Offline JMT

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Re: The Abandonment of Electoral Reform
« Reply #4 on: February 01, 2017, 09:16:48 pm »
My problem is this, generally - I like stability.  I like our current system because it provides stability.  On the other hand, it also provides for a quasi dictatorship that would allow someone like a Trump to take complete control.

I'd actually like to see us go where the UK and Australia are, by giving individual MPs within a caucus far more power over the leadership.

Offline JMT

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Re: The Abandonment of Electoral Reform
« Reply #5 on: February 01, 2017, 09:18:43 pm »
To be honest, I think that governing and reality has been hard for Trudeau.  I don't think he said a lot of things intending to not follow through.  I think reality has very much set in for him.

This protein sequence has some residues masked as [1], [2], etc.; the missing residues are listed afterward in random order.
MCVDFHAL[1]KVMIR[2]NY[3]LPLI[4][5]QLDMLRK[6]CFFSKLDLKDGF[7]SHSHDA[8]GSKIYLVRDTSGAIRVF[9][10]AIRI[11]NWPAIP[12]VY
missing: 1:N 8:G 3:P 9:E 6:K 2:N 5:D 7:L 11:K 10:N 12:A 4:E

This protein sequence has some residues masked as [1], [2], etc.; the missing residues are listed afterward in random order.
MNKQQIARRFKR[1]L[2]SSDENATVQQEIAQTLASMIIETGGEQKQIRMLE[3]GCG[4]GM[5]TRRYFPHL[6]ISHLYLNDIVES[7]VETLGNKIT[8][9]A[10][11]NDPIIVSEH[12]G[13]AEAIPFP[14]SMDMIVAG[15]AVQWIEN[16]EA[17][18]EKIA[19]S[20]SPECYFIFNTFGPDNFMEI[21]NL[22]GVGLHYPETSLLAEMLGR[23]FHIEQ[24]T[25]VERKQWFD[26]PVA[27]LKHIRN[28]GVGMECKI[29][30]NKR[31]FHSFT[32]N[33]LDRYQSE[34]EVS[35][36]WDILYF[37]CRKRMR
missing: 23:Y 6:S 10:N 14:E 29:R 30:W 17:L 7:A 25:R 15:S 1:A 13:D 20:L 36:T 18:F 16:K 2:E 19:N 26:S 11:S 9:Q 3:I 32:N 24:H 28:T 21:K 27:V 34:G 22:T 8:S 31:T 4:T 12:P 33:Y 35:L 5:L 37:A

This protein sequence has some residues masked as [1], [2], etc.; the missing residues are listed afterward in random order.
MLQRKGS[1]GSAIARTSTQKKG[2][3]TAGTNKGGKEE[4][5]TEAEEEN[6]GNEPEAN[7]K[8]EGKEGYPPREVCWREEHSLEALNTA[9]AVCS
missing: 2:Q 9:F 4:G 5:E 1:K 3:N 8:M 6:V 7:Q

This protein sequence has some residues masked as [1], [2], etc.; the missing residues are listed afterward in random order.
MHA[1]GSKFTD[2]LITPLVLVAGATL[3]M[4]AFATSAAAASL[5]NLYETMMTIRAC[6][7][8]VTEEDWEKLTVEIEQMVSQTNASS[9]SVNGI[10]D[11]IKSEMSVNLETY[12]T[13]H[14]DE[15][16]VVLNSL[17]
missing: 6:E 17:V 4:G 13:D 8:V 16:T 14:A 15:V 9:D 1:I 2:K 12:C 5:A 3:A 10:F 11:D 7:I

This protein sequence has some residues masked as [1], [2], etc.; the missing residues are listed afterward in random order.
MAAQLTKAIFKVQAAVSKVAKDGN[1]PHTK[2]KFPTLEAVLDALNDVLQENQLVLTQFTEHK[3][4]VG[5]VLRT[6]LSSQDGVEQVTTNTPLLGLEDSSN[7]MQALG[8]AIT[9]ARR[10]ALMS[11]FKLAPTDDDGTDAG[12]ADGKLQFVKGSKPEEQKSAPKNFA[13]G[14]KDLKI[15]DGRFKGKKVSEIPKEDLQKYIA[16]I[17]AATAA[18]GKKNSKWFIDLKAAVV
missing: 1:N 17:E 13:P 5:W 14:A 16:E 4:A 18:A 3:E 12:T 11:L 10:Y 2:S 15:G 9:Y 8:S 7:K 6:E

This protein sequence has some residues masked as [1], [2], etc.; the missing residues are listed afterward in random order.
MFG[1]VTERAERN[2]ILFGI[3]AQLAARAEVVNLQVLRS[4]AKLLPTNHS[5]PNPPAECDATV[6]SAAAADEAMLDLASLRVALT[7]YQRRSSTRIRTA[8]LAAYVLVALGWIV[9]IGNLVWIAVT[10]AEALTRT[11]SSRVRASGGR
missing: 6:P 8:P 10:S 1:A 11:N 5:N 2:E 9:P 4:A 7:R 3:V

guest4

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Re: The Abandonment of Electoral Reform
« Reply #6 on: February 01, 2017, 09:22:04 pm »
Your reason is interesting, although I'm not sure why changing a voting system would lead to instability.  Is the instability you would be concerned about related to the economy, or social issues, or maybe both?   

Offline JMT

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Re: The Abandonment of Electoral Reform
« Reply #7 on: February 01, 2017, 09:24:13 pm »
It's more about risking turning into something like Israel or Italy in terms of governing.  Of course, there are good examples too - the German Federal Republic being the first that comes to mind.